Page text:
North of Monk's Mound is a set of 7 mounds known as the Kunneman Group, with the largest structure in the group designated as two mounds side-by-side. This batch is numbered as mounds 6-12 on the UWM map.

Mound 6 contains several distance and angle codes across its girth, including 3780' distance from Monk's Mound hub @ 10.66666-degrees (102/3rds). The sum of 3780' equates to 5/8ths of 1-minute of equatorial arc under the Great Pyramid's "6&7" navigational method. The Great Pyramid of Egypt @ 756' per side had a half-side value of 378'. The old French foot was 1.066666" (12.8") and ancient civilisations used many kinds of foot & cubit rules simultaneously, depending upon what kind of calculation the astronomer-mathematicians were doing at any one time. In this vein, there were 3 major types of Egyptian Royal Cubits alone.

Another distance code (tutorial) to Mound 6 was 3750' @ 10.5-degrees. The 375 value generates a mathematical progression much used in navigational and 360-degree compass readings. The sum of 375' is 1/14th of a 5250' mile and the sum of 3.75-degrees is 1/96th of a 360-degree circle.

The 10.5-degree angle sets up yet another mathematical progression that was very exploitable. The ancient Hebrew reed was 10.5' and the sum of 1050' was 1/5th of a Greek mile. In an age where there was no great availability of paper to write books and make them generally available, students memorised numbers (as well as number associations & applications) by grueling rote and repetition exercises. Navigators of the early epochs were required to do quite complex calculations in their heads or with the aid of abacus devices. Training in the manipulation of numbers required a very alert mind.

Another degree angle associated with this mound would have been 10.8-degrees (navigational coding). Note: All decimalised value mentioned here are also simple fractions.

Mound 7 is shown to be 3628.8' from the Monk's Mound hub position @ 5.76-degrees azimuth. The sum of 362880' was 1-degree of arc in a world configured to be 24883.2 Greek miles in circumference. Alternatively, the sum of 363000' would be 1-degree of arc in a world configured to be 24750-miles (of 5280') in equatorial circumference. The 576 mathematical progression generates dynamic numbers used copiously in ancient navigation. There would be 432 (216 X 2) segments of 57.6-miles in the 24883.2-mile equatorial circumference.

Another tutorial would be a reading of 3652.5' resolving upon this mound. There are, of course 365.25-days in the solar year.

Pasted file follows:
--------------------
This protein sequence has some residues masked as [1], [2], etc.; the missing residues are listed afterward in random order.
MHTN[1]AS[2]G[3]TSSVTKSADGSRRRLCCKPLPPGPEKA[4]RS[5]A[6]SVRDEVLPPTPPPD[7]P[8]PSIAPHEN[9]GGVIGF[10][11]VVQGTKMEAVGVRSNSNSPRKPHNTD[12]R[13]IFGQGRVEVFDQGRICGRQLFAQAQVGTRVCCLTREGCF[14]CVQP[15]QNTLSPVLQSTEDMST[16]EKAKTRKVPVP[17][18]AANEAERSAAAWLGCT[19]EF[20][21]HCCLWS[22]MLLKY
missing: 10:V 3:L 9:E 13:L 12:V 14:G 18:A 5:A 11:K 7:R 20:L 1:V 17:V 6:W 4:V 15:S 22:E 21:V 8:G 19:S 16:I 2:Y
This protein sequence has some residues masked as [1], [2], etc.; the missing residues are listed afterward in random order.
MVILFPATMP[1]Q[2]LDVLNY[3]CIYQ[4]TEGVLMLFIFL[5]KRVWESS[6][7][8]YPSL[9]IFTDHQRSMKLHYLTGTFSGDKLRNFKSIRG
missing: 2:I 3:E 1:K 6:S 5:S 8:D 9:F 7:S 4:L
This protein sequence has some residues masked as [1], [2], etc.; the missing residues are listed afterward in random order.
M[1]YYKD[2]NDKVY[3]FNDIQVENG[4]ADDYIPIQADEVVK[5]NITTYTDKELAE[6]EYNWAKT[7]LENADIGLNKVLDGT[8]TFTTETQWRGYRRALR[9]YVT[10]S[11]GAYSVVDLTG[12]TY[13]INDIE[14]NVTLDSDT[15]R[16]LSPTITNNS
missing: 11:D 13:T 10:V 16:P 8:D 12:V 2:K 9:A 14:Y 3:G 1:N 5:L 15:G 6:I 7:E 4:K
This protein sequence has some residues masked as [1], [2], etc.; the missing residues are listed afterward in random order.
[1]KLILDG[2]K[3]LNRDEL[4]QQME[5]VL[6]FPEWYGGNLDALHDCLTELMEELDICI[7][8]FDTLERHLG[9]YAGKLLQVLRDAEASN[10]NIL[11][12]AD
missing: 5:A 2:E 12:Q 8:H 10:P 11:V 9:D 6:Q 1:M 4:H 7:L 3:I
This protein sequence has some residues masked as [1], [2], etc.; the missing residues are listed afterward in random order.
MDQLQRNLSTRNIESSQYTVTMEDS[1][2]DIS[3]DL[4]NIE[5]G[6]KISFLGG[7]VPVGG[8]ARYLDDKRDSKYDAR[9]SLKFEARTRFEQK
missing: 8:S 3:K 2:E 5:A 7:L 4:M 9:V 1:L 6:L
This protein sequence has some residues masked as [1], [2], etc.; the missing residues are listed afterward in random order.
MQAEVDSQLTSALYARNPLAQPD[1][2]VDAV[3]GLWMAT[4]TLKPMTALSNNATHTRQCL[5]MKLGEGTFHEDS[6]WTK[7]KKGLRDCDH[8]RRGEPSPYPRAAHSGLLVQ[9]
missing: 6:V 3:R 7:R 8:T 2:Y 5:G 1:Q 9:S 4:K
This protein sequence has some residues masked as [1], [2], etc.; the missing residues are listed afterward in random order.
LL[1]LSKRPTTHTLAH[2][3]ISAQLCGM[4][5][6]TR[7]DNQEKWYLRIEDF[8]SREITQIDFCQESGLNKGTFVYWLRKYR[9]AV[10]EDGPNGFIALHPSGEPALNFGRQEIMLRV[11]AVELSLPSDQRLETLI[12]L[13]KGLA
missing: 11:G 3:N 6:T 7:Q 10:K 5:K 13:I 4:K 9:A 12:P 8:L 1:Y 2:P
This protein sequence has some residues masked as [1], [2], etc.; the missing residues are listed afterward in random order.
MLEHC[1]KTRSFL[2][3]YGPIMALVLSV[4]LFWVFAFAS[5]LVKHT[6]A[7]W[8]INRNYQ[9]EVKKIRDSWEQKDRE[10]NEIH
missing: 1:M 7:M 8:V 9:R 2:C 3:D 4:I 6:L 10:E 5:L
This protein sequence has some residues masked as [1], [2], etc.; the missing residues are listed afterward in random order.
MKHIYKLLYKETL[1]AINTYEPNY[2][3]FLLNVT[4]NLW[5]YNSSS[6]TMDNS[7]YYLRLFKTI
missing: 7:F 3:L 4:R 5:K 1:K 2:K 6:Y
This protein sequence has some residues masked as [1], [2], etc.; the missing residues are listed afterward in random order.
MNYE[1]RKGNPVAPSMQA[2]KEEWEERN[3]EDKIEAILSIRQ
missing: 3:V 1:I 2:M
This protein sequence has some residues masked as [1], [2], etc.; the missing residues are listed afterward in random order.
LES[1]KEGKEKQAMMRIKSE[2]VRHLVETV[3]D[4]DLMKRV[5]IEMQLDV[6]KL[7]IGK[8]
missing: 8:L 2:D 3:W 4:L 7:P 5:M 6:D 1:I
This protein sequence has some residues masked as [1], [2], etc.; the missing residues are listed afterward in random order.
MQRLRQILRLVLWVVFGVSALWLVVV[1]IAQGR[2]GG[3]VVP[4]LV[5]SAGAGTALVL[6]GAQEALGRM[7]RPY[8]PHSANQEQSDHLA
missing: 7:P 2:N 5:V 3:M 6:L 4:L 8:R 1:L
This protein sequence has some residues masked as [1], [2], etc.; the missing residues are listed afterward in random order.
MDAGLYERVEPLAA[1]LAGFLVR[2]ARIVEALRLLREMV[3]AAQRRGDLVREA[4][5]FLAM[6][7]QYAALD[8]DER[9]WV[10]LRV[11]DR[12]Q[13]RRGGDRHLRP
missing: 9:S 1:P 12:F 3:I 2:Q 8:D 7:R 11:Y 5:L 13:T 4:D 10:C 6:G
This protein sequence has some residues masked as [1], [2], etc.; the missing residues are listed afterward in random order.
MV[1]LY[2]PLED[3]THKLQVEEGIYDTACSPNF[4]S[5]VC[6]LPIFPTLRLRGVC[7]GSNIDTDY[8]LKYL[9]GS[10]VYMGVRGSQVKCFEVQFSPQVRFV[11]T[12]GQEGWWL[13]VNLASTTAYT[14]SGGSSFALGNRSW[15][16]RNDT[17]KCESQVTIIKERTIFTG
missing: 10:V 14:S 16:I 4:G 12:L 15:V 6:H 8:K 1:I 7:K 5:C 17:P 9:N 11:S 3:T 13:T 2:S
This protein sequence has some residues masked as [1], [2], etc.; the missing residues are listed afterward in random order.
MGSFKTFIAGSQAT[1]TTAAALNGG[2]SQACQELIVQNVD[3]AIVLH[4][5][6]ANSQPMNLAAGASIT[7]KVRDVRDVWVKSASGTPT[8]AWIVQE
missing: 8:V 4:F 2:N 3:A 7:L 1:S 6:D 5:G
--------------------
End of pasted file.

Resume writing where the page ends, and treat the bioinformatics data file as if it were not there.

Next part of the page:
A distance reading of 3600' would also be achievable to the northern side of the mound.

Mound 8 sits 3564' from the Monk's Mound hub at an angle of 2.625-degrees.

The 3564 value is navigational, using the "11" family of increments. So, the distance is 5400 links, 648 ancient fathoms, 216 rods or perches, 54 chains, 5.4 furlongs or furrowlongs or .6 of a Scottish mile of 5940'. Note: The centre hub of Big Mound in Old St. Louis sits 35640' (6.75-miles) from the centre hub of Monk's Mound at an azimuth angle of 260-degrees.

The degree angle out from Monk's Mound centre hub is 2.625-degrees (strong lunar and navigational coding). The Greek mile @ 5250' is 2625' X 2.

The return degree angle from mound 8 to the the hub on Monk's Mound is, therefore, 182.625-degrees and the sum of 182.625-days is exactly half of the 365.25-day solar year. Monk's Mound itself appears to lie on an azimuth angle N-S of 182.625-degrees.

Mounds 9 to 12 contain cleverly encoded distances and angles.

Mound 9 sits due North of Monk's Mound hub at a distance of 3543.75'. For ancient students setting up their manual theodolites (alidade sighting tables and rules) at the fulcrum position of Monk's Mound, then Mound 9 provided orientation onto true North.

The distance value is very dynamic and one of the big numbers of antiquity, related to the 354.375-day lunar year. It is obligatory that this value be found on the large open-air-university sites and at Avebury Henge in Southern England it was cleverly encoded into the distance from the giant obelisk within the Henge to the doorway of West Kennet Longbarrow. The distance in that case was 7087.5' (2 X 3543.75') for a return angle of 354.375-degrees.

Mound 10 at Cahokia sits 3543.75' from the Monk's Mound hub at 354.375-degrees, which so closely parallels the Avebury Henge methodology as to suggest a direct link between the design-architects of both sites.

And in similar fashion, very "in-your-face" coding has been built into the next mound in the lineup:

Mound 11 sits 3520' from the Monk's Mound hub at 352-degrees. The sum of 3520' is 2/3rds of a mile of 5280'. The 352 value sets up a mathematical progression much used in calculations within the "11" navigational system and 352' is 1/15th of an English mile.

Mound 12 sits 3712.5' from Monk's Mound hub at an azimuth angle of 343.75-degrees. This distance at Cahokia is 5/8th of a ancient Scottish mile of 5940' (11 series). The sum of 371.25' would be 1/16th of a Scottish mile.

The 343.75-degrees azimuth angle is coding erlated to the equatorial circumfernce of the Earth under the "11" system of navigation. By that system 1-degree of arc was 68.75-miles or 34.375-miles X 2.

The very important codes related to the lunar year and Khafre Pyramid base dimensions are found in the distance and angle relationship existing between Avebury Henge's centre obelisk position and the doorway into West Kennet longbarrow (Southern England). The distance was set to 7087.5' and the return angle from the doorway to the obelisk was set to 354.375-degrees. Very similar coding was incorporated into positions at Cahokia with the distance and angle between Monk's Mound hub and Mound 10 ... 3543.75' @ 354.375-degrees.